Wednesday, July 29, 2009
2. Work is stressful because things are coming to a head and especially because of continuing schedule uncertainty. That's all I'll say about it - except that by next Friday the stress should taper considerably...really it has to, since I am leaving early the following week.
3. Had dinner last week with an old grad school friend who took his master's and went to law school, became a patent attorney, worked for many years in several different law firms, and was recently laid-off and is now basically moving back in with his parents. I'm not close enough to the guy to pry into exactly what his financial circumstances are. But while we were talking I was thinking about the time, about 4 1/2 years ago, when he was doing awesome and I was miserable (as a postdoc). Now things have reversed. Luck plays a huge role in the way these things go.
4. I have gotten extraordinarily paranoid about my teeth lately and finally went ahead and made a dental appointment for late next week. I've been thinking about it almost constantly - I am so irrationally afraid of the dentist. Over the past week I've had dreams of my teeth falling out, woken up worried something's wrong with my mouth, etc. Now I play out all kinds of scenarios of how it will go, how they will treat me, what they will say I need, what I should say and not say. Plus I have google to help me obsess over fruitless (and borderline hypochondriac) attempts at self-diagnosis. A little sore caused by biting my cheek is: oral cancer (no way) -- an abscess (even though it doesn't hurt and is in a place where there are no roots) -- pericoronitis (even though I'm too old and my third molars have fully erupted through the gum) -- an infection that will require antibiotics. Is it going to block my breathing passages? Lock my jaw? Is that headache I'm feeling because of it? Yikes! I've been looking at my teeth lately wondering if every dark spot down in my molars is a cavity that will need filling...or maybe even a root canal. Will my wisdom teeth need to be extracted? Is my enamel dissolved from all the acidic beverages (i.e., soda) I drink? How would I know? I struggle to decipher the grainy photos on some dentist's website and find I can't see anything. Are whiter spots areas of demineralization or are they left from older sealants I got, and should I ask about getting new sealants? Why doesn't my dentist list "sealants" on her website - does she not do them? That I'm in this position I know is virtually entirely my fault, though I also find myself wanting to blame the "OH MY FUCKING GOD!!!" style of my childhood (i.e. only two states in the world: everything fine and fucking catastrophe, with interactions with doctors/dentists definitely falling along that dichotomy), and past dentists (and orthodontists) who made me feel humiliated and dirty even as my teeth remained healthy. I need to develop some zen about this, and quickly. And I need to stay away from google. Meanwhile, I'm gargling salt water for my sore, brushing like five times a day (even brought my toothbrush into work today), flossing religiously so my gums won't bleed when I go, and using two different kinds of mouthwash. Kiss me, I'm a dental-phobe!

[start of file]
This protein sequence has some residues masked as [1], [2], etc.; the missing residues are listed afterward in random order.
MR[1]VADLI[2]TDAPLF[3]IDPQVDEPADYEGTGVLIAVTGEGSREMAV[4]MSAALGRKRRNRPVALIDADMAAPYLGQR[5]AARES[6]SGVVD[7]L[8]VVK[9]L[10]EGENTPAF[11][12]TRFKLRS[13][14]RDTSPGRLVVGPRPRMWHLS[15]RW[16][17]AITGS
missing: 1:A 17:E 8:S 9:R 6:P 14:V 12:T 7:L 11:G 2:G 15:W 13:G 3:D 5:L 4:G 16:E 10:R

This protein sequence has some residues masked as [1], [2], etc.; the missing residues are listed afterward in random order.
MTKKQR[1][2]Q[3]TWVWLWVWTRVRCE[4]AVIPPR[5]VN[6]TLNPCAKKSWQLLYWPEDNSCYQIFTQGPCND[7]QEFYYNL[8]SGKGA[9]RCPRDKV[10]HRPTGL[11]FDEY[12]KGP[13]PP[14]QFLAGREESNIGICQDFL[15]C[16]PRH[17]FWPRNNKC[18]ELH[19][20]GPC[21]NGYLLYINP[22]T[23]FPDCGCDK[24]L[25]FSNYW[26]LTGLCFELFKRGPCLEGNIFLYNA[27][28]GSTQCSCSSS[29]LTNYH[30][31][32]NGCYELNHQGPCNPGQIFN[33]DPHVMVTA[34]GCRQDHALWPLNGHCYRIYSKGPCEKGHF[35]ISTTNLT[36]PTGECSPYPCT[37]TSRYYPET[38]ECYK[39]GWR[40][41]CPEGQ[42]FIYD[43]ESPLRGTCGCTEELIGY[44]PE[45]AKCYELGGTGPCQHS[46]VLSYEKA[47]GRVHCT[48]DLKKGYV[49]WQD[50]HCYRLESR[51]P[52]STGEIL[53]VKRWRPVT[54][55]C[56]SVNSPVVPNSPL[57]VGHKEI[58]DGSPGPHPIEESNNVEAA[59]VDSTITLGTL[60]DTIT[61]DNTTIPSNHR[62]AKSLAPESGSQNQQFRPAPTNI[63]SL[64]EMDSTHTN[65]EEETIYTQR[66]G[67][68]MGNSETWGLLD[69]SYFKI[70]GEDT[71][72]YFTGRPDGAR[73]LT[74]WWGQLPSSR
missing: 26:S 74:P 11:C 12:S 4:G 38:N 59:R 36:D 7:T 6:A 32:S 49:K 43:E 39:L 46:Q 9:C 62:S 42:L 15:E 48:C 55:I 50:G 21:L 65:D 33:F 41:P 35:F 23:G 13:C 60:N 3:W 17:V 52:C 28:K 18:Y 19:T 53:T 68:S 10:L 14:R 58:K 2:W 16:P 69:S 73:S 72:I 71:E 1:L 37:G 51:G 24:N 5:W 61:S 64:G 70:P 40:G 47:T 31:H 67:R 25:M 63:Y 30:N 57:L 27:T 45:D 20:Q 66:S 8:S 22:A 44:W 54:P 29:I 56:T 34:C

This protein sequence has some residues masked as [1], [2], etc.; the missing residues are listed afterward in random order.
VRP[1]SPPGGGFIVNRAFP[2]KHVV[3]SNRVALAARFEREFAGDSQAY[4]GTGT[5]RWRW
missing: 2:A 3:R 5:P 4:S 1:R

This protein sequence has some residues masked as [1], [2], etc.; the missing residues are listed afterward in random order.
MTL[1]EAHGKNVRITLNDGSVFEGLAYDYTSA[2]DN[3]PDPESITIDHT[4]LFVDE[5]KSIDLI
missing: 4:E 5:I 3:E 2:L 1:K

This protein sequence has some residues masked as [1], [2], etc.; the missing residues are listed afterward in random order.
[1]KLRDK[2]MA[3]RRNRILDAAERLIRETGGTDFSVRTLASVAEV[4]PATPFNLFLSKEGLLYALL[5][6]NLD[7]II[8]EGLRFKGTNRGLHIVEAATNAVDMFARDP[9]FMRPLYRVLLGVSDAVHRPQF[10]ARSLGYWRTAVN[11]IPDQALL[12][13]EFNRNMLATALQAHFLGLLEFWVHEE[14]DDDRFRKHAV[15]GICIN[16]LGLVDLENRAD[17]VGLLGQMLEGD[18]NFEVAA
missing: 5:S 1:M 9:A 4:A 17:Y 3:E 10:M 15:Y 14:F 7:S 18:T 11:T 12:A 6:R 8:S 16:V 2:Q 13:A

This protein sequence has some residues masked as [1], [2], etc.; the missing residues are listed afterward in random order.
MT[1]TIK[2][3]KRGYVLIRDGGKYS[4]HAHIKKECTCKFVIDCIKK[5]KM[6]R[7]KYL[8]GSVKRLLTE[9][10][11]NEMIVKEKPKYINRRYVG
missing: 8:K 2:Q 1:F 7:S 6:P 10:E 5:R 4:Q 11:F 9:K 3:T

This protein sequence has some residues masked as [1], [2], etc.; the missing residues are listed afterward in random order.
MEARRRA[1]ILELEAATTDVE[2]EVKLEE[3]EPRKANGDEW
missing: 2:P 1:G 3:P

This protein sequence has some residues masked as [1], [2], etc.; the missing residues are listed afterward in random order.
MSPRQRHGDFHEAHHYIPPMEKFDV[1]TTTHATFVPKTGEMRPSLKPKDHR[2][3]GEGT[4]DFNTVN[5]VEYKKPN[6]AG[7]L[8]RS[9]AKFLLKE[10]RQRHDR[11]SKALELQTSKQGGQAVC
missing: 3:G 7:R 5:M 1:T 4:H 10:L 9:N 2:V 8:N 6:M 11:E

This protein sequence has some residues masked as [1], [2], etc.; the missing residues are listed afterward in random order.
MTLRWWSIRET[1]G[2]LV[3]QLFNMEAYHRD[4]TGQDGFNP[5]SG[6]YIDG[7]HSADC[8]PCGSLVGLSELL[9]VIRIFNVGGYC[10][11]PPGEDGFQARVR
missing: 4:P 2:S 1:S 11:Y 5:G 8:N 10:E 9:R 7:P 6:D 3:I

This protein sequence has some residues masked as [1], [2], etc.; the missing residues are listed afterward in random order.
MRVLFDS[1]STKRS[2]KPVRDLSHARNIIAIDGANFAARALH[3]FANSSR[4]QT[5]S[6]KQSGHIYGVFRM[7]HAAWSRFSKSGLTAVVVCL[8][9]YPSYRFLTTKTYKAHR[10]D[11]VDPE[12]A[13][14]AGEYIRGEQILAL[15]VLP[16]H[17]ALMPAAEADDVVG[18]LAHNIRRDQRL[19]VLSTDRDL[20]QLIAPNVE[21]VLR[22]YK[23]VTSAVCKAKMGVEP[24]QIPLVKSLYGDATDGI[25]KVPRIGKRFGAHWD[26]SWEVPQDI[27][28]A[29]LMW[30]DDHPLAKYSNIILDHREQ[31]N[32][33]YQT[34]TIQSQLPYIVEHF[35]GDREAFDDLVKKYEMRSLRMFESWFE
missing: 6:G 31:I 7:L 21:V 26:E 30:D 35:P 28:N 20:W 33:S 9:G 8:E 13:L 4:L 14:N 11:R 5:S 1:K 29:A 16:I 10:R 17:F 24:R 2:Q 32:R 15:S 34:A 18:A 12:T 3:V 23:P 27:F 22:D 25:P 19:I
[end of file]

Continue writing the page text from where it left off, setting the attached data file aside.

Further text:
5. Our apartment needs some serious cleaning. There's been some major plumbing work going on in the building, and they've been in our apartment twice. The first time they took stuff out of our kitchen cabinets, pulled our stove away from the wall, broke the drywall behind the stove to get at the pipes, and then the water didn't come back on until 10 that night and they told us not to drink it for two days. Nice. Yesterday they said they needed us to clean out our hallway closet so they could acccess to the pipes - so we did and I'm not sure if they went in there but they also went into our spare bedroom, moved things around, and knocked another huge hole in the drywall. The communication on this from the condo office has been quite subpar, especially since the problem is actually two floors below us, and we're letting them work in our apartment out of courtesy. So add all this to the fact that both my fiancee and I spent at least some time traveling and there are wedding-related materials everywhere and the place needs some cleaning this weekend. If we could leave a nice clean apartment when we go I think we'll appreciate it when we return.
6. July is usually a total wash for me with respect to going to the gym, but - even though I haven't done stupendously this month - for July I've done pretty well. In addition, my fiancee and I have been doing some walking on the weekends, which is a great way to get some air, some moderate exercise, and some relaxation.
7. Finally, probably related to stress (but maybe just to water retention, or changes in temperature, or sunspots - who the hell knows), I've apparently lost about 5 or 6 pounds in the past week, dipping consistently below 200 pounds (as low as 197.5) when I weigh myself. I guess that's alright since I haven't lost any strength. Things are a bit unsettled now but within a couple of weeks these issues will have to work themselves out.
Wednesday, July 22, 2009
I liked some of the links in the Slate article, which point to the history of BMI as a concept, to research indicating it doesn't mean much of anything with regard to individuals, and especially to lists of celebrities and athletes who would be overweight or obese under the BMI standard.